Even diehard Liberals should be able to admit Andrew Coyne has a couple of points in his retrospective of Trudeau's septum horribilis.
...the middle ground in politics can be as treacherous as it is inviting; the two extremes can as easily combine to devour any moderate interlopers as they can be separately marginalized. To hold that particularly dangerous piece of turf it is not sufficient to remind folks of your sunny benevolence, or repeat endless variations on “the economy and the environment go hand in hand.” You have to be both tactically smart and strategically wise. You have to think it through.
This last is not, needless to say, the current generation of Liberals’ strong point. They are very good at the symbolic gesture, the leap of faith, the exuberant tossing of one’s hat over the wall. They are not so good at figuring out how to retrieve it. And so, on issues ranging from pipelines to carbon taxes to trade negotiations, the Liberals’ once-soaring pride has given way to a gathering awareness of the earth below. It turns out governing isn’t as simple as it appears, even for those seemingly born to it.
The mishandling of each is by now familiar. On pipelines, the Liberals first allowed the options to dwindle to one; then signalled such desperation that the last option, the Trans Mountain extension, be built that they were obliged to pay its private-sector sponsor several billion dollars to take it off its hands; only to discover, thanks to this week’s Federal Court of Appeal ruling, that they had no lawful authority to build it, having failed to engage in the same meaningful consultation with Aboriginal groups they had demanded of the previous government, and had made such a show of promising themselves.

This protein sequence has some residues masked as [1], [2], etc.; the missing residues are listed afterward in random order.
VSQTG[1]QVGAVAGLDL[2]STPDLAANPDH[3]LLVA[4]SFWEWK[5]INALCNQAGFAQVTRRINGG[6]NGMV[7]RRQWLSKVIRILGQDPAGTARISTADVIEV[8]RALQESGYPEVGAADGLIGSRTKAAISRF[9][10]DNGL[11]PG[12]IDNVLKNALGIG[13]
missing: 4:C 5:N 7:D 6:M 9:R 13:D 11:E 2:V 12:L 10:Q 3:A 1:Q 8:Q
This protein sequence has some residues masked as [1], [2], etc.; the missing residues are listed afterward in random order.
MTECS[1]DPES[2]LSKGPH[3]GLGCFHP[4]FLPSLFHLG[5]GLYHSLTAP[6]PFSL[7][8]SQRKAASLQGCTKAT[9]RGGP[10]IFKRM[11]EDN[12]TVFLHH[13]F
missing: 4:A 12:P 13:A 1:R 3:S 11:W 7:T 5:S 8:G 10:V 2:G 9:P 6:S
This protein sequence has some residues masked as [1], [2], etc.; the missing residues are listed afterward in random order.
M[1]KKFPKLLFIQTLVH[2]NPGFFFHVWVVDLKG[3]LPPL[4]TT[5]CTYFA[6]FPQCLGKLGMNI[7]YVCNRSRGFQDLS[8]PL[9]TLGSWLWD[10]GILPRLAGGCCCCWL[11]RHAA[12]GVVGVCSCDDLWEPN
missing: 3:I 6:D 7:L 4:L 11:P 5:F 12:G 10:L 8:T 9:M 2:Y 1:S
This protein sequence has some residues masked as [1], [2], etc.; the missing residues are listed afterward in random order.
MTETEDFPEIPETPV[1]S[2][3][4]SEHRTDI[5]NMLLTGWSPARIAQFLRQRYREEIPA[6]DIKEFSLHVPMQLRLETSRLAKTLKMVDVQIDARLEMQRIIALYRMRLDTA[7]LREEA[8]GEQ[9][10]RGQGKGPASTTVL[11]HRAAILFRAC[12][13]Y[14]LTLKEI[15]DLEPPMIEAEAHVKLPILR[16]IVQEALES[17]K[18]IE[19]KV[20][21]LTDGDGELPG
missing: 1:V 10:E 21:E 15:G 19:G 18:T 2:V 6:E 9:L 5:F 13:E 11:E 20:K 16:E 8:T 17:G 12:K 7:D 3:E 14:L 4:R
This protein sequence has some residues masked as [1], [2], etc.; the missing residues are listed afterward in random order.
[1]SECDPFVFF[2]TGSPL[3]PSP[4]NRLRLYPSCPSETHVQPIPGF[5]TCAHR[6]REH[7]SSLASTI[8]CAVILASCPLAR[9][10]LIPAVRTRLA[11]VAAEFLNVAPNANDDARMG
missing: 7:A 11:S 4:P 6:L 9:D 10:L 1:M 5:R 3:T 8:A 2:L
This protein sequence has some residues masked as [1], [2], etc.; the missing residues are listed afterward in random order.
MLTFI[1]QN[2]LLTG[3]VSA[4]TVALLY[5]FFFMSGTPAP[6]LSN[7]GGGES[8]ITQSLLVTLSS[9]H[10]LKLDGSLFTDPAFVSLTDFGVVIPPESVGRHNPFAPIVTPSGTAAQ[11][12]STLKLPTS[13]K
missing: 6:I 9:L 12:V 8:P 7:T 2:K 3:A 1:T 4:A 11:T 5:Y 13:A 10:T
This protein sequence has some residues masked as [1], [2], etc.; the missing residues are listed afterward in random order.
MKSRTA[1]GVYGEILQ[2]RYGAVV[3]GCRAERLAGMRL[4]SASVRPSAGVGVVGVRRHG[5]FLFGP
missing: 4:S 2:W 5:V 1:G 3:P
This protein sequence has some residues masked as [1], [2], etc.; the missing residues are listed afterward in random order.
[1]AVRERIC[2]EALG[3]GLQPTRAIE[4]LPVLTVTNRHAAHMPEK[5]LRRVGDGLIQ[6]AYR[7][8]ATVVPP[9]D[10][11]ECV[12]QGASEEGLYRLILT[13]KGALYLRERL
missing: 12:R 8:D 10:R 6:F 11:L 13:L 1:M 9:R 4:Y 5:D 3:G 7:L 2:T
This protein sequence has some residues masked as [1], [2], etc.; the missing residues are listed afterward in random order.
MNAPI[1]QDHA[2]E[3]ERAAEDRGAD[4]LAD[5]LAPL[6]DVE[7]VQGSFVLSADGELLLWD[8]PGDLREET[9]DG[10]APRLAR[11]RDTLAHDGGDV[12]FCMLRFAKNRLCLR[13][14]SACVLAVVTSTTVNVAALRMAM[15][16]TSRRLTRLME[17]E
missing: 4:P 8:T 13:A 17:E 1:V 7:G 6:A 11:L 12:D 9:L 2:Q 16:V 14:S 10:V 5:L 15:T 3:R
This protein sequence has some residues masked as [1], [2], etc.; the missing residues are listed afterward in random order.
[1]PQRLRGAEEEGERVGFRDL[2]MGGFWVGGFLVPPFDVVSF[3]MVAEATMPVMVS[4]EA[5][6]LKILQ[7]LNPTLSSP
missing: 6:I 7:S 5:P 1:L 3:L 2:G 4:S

On carbon taxes, the Liberals had seemed, in the heady first months of office, to lure the provinces into the trap they had set for them, wherein the latter would impose the tax on their behalf, keeping the revenues in return. Alas, they failed to secure the acquiescence of the public, who would after all be the source of those revenues, mistaking popular support for the bromide that “something must be done” about the environment with the lesser-known “and I should be the one to pay for it.”
...Still, the Liberal balancing act is in serious jeopardy. With no pipeline, a carbon tax will be an even harder sell, and with no meaningful progress on climate change critics of the pipeline will be emboldened anew.
Instead of doing both, the Liberals may be left with neither, alone and under fire on the no-man’s-land that was once the middle ground.Coyne's rebuke is going to be a hard swallow for the more ardent fans of our boy band prime minister but he's not making this up. You can't pretend to fight climate change with gestural carbon taxes when you're committed to flooding world markets with the most toxic, highest-carbon petroleum sludge, bitumen. That's just illogical, counter-intuitive, hypocritical - okay, dishonest.
It has indeed been a horrible septum for Justin Trudeau. Let's hope he learns the lessons of his self-inflicted calamities.